A Place To Call Home – Reflections from Sarah, a participating artist
On 13 October 2018, AWARE held a launch party for A Place To Call Home – a photo-essay exhibition by single-parent families. The exhibition is the powerful, heartfelt result of months of creative work by five individuals from single-parent families. Each artist generously opened up their homes and family lives in an effort to expand the national conversation about life in single-parent families, and challenge the restrictions and stereotypes they often face.
The party was a lovely, intimate affair with about a hundred supporters who showed up (despite the rainy Saturday afternoon) to check out the photos and essays which were originally produced at a workshop in June. Kicking off the event with a curatorial walkthrough, Nurul Huda, lead curator and facilitator for the photo essay workshop, talked the audience through the entire process, from conceptualisation to curation. She also emphasised that these stories are not something we, as the audience, are inherently entitled to; rather, they should be valued as something to honour, pay attention to, and take active steps to support and address.
The afternoon then flowed into an insightful – and at times emotional – discussion, led by Corinna Lim, Executive Director of AWARE, with the participants: Sherlin Giri, a widowed mother of two; Kate Moey, a divorced mother; Nursarah Safari, a 19-year-old undergraduate student; and Samara Joseph, the 12-year-old daughter of Sherlin. Guest-of-Honour, MP Rahayu Mahzam, shared her perspectives and experiences supporting single-parent families in her constituency, and talked about the need to improve the housing system so that fewer families fall through the cracks.
Read the following reflection piece by one of the artists, Nursarah Safari, on her experience participating in the workshop and rallying for fairer housing rules:
I think I speak for everyone involved in the project when I say that ‘A Place To Call Home’ on Saturday was a polished and refined masterpiece that started not from an idea or a hope, but an impetus.
When I first signed up to be a part of this project in April, I honestly didn’t expect to drag myself out of bed on that cold Saturday morning, to show up for a workshop advocating for fairer housing policies for single-parent families on the other side of the country. I honestly didn’t think I would find myself at the Intermission Bar months later, speaking about my art or my life or the lives of those just like me.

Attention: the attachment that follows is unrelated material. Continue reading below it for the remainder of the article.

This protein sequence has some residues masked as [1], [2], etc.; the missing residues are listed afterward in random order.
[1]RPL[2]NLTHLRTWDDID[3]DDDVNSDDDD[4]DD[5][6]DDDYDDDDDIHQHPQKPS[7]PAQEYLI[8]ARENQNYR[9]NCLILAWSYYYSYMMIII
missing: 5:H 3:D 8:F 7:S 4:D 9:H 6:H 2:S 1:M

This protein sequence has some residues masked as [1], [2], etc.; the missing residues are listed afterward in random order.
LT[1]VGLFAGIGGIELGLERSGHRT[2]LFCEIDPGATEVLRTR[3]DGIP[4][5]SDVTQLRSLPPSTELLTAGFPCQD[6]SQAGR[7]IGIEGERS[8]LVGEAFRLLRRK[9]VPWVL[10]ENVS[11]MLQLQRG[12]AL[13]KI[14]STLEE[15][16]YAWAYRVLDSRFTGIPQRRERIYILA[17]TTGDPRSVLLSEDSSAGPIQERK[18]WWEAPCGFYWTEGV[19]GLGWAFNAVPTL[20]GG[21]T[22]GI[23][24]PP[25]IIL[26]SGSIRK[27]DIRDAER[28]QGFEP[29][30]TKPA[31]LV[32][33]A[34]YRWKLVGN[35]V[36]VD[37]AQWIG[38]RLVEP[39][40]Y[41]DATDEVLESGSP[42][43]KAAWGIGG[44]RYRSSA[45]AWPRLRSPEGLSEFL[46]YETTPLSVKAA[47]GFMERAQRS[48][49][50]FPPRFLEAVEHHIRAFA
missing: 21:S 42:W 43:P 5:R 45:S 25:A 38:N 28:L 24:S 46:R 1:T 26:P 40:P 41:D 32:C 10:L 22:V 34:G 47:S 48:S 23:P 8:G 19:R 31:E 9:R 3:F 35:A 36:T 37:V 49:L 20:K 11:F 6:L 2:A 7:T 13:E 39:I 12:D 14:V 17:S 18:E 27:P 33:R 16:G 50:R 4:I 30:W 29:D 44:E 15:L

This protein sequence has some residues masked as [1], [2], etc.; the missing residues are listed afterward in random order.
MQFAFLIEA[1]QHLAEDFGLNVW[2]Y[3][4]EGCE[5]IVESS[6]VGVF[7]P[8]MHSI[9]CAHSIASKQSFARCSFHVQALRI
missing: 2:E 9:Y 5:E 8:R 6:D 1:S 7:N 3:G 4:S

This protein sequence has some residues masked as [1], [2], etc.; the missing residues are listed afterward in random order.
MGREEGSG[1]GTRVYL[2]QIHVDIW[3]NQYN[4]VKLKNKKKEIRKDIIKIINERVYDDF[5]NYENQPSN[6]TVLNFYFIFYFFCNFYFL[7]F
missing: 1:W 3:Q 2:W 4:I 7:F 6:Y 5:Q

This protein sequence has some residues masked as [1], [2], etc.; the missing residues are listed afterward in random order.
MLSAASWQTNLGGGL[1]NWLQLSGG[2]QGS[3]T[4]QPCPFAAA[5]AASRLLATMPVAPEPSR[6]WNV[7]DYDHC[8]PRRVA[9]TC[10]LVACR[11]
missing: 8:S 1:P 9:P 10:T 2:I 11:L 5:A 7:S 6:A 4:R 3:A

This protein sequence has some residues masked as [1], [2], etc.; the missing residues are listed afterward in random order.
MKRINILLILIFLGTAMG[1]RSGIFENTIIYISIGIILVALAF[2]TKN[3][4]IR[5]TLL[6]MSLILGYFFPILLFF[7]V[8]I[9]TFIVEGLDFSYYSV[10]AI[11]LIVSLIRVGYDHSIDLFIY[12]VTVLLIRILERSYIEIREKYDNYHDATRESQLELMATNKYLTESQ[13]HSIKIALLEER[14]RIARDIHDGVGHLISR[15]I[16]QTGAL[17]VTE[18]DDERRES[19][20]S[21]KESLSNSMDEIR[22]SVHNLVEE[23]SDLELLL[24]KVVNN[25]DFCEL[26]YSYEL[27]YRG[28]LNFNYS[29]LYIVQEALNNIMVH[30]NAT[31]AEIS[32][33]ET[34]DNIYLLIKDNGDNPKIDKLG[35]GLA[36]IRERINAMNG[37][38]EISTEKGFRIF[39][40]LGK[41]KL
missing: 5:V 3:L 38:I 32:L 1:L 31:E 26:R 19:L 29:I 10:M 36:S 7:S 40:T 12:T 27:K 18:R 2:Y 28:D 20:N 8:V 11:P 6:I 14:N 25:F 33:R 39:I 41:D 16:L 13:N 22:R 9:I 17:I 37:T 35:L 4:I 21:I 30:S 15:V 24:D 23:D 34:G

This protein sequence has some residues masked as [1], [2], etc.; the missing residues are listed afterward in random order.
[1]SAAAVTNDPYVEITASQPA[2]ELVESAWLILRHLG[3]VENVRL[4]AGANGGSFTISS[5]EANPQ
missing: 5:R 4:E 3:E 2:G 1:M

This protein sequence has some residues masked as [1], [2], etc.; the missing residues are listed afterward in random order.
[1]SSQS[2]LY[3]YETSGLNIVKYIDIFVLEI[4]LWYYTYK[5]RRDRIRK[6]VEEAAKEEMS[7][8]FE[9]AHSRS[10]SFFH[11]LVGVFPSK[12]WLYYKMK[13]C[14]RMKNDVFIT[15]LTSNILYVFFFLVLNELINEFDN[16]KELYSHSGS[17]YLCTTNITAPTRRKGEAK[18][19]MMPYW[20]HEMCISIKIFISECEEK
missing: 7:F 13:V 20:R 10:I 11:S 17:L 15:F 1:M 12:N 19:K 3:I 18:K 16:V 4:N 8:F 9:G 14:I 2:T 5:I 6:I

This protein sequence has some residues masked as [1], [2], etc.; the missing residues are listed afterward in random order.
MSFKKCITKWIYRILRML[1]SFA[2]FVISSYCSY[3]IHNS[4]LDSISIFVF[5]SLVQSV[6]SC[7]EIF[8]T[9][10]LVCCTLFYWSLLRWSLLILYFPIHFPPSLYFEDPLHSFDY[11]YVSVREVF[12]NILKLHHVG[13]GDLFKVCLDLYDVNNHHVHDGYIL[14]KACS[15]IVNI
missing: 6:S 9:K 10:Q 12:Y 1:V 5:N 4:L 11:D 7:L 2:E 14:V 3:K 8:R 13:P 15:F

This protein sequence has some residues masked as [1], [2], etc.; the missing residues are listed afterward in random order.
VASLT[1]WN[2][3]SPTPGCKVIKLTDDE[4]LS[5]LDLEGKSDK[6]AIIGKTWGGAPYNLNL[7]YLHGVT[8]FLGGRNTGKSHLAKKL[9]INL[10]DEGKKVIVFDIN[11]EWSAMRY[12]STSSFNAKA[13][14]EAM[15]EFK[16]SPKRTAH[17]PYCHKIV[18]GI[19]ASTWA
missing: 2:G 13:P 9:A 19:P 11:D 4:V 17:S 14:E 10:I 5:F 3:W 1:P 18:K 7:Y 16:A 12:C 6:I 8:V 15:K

But God knows I’m glad I did.
Coming from a single-parent family, I have felt like I was at a disadvantage compared to those around me who come from two-parent families – yet, it was only after immersing myself in a community of people with the same label that I realised how incredibly fortunate I am in comparison.
Hearing the stories of Sherlin and Samara, of Kate and Alena, was immensely humbling. These are women who have had to go through what I believe are losses and hurdles much, much more formidable than the ones I faced not just in securing housing, but with regards to every other difficulty universally encountered by others of our ilk. These are stories which should be at the forefront of the public eye, stories that, in years to come, should no longer be a commonality. To share an exhibition and a microphone with them, to speak of our experiences on behalf of our community, to witness the solidarity and courage permeating a room with an audience there to rally for this cause – to say that I was honoured is an understatement.
The exhibition was a critical step forward. It was humanising a problem dehumanised by numbers and complex bureaucratic processes. It put a real image – nay, images – to ‘95% of single mothers who sought public housing faced challenges’, and ‘single parenthood transitions can be very difficult for women and their children, materially and emotionally’, and every other statement one finds out there about this problem. It was not just an exhibition to motivate others. It was an impetus.
My hope, post-event, is that this topic, having left our lips, whistles loudly in the wind for everyone else to hear and wonder with widened eyes. Is their plight just? We don’t want your sympathy. We don’t want your “I’m so sorry to hear that” or your “Can I talk about my father/spouse in front of you?”. We want your signature on petitions and your voice out on the streets. We – just like everyone else – deserve the right to a home. It isn’t a battle we should have to fight, but we fight on, and we’re extending our shields and swords to you to fight with us.
This event would not have been possible without the support of and contributions by:
Alena Tan (participating artist)
Kate Moey (participating artist)
Nursarah Safari (participating artist)
Samara Joseph (participating artist)
Sherlin Giri (participating artist)
Nurul Huda Abdul Rashid (facilitator and co-curator)
MP Rahayu Mahzam (GOH and panelist)
Intermission Bar (venue sponsor)
FairPrice Foundation (event sponsor)
Thank you to everyone who donated and contributed their time, effort and stories – and everyone who came down to support the event.
A Place To Call Home will be showcased at Intermission Bar until 4 November 2018, after which AWARE will be working with members of the public to tour the exhibition to various community spaces around the island. Check out the photos from the launch party here. To get in touch with us for future collaborations, please write to Nabilah at firstname.lastname@example.org.